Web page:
The coronavirus pandemic may be ebbing, but the hospitality industry still ain’t doing so hot.
In what has been an ongoing trend, another hotel — this time Chelsea’s Holiday Inn at 125 W. 26th St. — has sold, albeit at a steep discount.
Two Kings Management paid owner Watermark Lodging Trust approximately $80.3 million for the budget-friendly lodgings — a far cry from the roughly $111 million Watermark paid for the address in 2013, Crain’s reported.
Not only did Watermark get some $31 million less than it paid for the property nine years ago, but the Chicago-based real estate investment trust had put an additional $8 million of renovations and capital improvements into the full-service hotel. While at one point the 226-room inn’s value was within the ballpark of $121 million, the pandemic did quite a number on its appraising: According to an April analysis by the firm Trepp, the hotel is now worth 30 percent less than it was before COVID-19.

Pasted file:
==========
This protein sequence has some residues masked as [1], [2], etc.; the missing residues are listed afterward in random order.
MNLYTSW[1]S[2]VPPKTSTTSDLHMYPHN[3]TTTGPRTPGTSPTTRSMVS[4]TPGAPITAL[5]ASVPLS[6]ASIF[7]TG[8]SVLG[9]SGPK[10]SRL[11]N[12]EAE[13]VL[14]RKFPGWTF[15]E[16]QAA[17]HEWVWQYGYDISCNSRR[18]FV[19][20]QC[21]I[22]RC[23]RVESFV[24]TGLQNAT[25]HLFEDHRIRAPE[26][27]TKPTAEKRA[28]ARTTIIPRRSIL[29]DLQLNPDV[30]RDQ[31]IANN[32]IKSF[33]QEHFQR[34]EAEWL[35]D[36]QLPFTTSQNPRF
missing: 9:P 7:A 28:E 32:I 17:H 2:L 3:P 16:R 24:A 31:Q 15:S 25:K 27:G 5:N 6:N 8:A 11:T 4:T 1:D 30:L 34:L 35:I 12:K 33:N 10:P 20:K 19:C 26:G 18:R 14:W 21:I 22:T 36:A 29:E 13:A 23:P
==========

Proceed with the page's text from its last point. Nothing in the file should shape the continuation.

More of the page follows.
A $72 million loan on the property has not helped Watermark resell the establishment, which it’s been trying to do since at least January, according to Crain’s.
“Unfortunately for hotels and their workers, it is extremely misleading to suggest that the industry will bounce all the way back anytime soon,” Hotel Association of New York City President and CEO Vijay Dandapani reflected to the publication on the future state of the bedraggled, loan-ridden industry. “The only way for the hotel industry in New York to fully recover is if its tax burden is reduced so that debt can be reduced.”
Indeed, bargain deals on Manhattan hotels have not been hard to find of late, with the Holiday Inn’s reduced price tag only the most recent of many, including a Midtown DoubleTree’s sale at a roughly $186 million loss and the Lexington Hotel’s sale at a roughly $160 million loss.